Deblin-Irena

Deblin Festung 242

Deblin Festung

Deblin- Irena is located approximately 43 miles northwest of Lublin and in 1927, the population stood at 4,860 included 3,060 Jews. On the first day of the Second World War, 1 September 1939, the town was bombed by German aircraft. There was a Polish military airfield near the town, as were numerous military facilities and a bridge over the Vistula River – and all of these were targets for the Luftwaffe. Because of the area’s strategic importance the heavy bombing continued for a full week. On 8 September 1939, the Polish army retreated from the town and abandoned the nearby airfield as well. There remained only a small garrison to guard the large ammunition dump nearby. On 11 September 1939, the Polish soldiers set fire to the ammunition and military supplies, and they too fled from the region. The heavy bombing caused great damage to the town, entire streets and houses were consumed by fire, and during the first few days of the war, there was a confused flight of the towns inhabitants and many Jews sought refuge in the synagogue from the bombing, whilst other Jews fled the town completely, heading for nearby Pulawy, Ryki and Zelechow, or small villages in the vicinity of Deblin-Irena.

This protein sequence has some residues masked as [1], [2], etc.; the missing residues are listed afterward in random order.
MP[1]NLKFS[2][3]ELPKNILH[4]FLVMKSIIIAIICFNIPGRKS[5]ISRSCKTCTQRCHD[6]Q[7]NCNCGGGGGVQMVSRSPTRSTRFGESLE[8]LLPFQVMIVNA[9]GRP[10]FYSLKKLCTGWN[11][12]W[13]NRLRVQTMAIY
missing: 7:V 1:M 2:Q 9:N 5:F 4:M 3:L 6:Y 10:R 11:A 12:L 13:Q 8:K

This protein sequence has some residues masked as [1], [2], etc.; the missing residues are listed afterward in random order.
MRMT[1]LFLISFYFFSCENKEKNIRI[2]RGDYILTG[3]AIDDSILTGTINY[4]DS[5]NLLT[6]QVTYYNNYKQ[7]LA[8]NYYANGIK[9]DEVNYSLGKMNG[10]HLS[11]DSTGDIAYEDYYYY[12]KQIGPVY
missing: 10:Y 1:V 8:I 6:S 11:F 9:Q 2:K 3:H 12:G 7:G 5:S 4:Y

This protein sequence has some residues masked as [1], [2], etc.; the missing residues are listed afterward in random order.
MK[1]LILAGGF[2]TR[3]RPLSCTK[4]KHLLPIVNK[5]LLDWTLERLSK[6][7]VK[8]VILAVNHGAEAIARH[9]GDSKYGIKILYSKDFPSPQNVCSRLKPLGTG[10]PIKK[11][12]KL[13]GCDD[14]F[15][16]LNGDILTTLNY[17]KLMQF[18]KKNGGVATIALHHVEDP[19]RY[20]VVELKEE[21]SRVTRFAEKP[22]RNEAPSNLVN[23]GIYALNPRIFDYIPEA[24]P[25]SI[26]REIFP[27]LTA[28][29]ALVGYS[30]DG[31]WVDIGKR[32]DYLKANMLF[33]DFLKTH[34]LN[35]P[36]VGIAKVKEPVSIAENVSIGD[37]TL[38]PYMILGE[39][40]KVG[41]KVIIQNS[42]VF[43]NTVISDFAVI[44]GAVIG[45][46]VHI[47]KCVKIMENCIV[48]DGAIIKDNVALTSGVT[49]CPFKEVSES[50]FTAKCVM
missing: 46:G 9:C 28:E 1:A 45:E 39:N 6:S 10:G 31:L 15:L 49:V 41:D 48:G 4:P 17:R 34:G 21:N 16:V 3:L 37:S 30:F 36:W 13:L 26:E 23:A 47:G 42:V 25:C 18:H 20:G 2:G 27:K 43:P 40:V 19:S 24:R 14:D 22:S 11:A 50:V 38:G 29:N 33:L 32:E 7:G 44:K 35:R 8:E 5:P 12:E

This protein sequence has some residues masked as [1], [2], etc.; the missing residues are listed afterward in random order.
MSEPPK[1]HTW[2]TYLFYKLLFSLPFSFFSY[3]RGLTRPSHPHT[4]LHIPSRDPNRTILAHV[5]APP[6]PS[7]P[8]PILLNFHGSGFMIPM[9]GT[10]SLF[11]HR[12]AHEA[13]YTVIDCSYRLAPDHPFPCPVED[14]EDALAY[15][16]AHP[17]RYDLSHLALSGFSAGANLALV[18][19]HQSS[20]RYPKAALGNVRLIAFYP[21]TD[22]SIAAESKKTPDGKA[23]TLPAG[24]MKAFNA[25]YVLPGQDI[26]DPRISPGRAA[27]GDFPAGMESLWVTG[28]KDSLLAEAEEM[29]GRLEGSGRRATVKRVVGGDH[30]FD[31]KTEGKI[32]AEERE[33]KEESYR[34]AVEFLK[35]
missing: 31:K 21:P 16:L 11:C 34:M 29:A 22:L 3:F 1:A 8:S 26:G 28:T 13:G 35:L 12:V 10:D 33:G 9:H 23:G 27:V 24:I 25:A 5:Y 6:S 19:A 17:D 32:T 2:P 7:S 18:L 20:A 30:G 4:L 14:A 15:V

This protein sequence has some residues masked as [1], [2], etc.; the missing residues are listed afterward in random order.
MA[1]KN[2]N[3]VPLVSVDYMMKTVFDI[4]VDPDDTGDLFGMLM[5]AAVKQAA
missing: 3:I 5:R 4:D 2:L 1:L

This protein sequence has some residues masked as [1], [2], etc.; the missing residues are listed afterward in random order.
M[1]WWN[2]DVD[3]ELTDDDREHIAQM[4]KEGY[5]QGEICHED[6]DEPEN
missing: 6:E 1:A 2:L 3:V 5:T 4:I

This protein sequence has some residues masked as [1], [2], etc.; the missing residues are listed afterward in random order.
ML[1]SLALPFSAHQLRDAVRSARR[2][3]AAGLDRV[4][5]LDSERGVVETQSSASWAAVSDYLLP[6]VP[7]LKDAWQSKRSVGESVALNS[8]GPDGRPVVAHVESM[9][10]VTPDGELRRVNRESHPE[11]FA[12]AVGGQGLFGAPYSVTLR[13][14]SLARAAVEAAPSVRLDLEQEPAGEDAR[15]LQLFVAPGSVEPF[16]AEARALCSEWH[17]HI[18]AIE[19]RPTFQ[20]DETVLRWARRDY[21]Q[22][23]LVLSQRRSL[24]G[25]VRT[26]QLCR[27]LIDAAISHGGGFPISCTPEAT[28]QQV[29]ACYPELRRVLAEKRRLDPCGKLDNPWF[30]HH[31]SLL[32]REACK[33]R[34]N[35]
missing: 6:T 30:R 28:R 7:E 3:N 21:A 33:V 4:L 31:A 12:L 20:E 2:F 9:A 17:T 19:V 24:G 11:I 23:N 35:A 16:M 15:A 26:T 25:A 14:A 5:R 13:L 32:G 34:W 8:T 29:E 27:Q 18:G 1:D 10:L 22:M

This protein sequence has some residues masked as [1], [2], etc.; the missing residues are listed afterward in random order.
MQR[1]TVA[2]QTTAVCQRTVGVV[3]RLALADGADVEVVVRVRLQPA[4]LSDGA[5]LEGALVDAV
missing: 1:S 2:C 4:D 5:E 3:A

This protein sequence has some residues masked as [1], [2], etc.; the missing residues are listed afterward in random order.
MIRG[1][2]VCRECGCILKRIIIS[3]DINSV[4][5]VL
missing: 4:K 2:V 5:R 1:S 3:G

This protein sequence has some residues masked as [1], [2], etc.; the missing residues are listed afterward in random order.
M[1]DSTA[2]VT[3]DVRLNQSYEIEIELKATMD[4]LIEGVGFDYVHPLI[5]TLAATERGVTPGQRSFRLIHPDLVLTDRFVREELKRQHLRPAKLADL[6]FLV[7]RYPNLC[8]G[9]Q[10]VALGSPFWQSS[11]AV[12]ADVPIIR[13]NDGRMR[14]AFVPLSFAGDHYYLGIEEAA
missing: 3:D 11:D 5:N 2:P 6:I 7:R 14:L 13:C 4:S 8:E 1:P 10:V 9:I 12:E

On 20 September 1939, the Germans entered Deblin-Irena, and during the first three weeks of the occupation many residents, Jews and Poles alike, returned to the town, as ordered by the Germans. Shortly after the Germans took control, the Jews were ordered to assemble in the square where the German commander delivered a speech filled with hatred and threats. During those early days the Germans demanded a contribution of 20,000 zloty from the Jewish community, and the Germans took Jews from the streets for forced labour. Most of those taken were assigned to clearing the rubble from the streets and removing the carcasses of animals killed during the bombardments, whilst some Jews were sent to repair the bomb damage at the airfield. In late 1939, the German authorities ordered the Jews to wear armbands and to establish a Jewish Council (Judenrat), consisting of 12 members. The first chairman was Leizer Teichman, a merchant who owned an electrical and household appliance shop, and who was a prominent activist in the Jewish pre-war community. Other members of the Judenrat included Isaac Zelechowsky, who served as treasurer and Moses Kamein and Joseph Kanarivenfogel, who were in charge of organising and drafting manpower for forced labour. He,and subsequent chairmen attempted to soften German demands, mainly by establishing good relations with the local Polish administration. An internal changes in borders resulted in Deblin-Irena to be incorporated on 1 April 1940, into the Distrikt Lublin. That summer the Judenrat sent Jewish conscripts to labour camps in Belzec, Janiszow, and Pawlowice, as well rebuilding the airfield. The Judenrat established its seat in Bankowa Street, next to it was the headquarters of the Jewish Police, whose principal task was to escort the forced labourers each day to and from their places of work. In November 1940, a ghetto was established in Deblin-Irena, in Bankowa, Okolna, Santurska, Wiatraczna, Neidbale, and Pashkudna Streets. The ghetto was not enclosed, there were no fences or gates, but Jews – other than forced labourers who worked on external sites – were forbidden to leave it. Okolna and Santurska Streets bordered on the market square so it was relatively easy for Jews to purchase food from the Polish farmers. A bakery in Okolna Street continued to function and supply the ghetto with bread. Poles who owned a grocery and a food warehouse received authority to continue to employ Jewish workers, both these and the bakery workers were able to smuggle various foods into the ghetto, particularly vegetables. This clandestine activity continued until the ghetto was liquidated, in October 1942.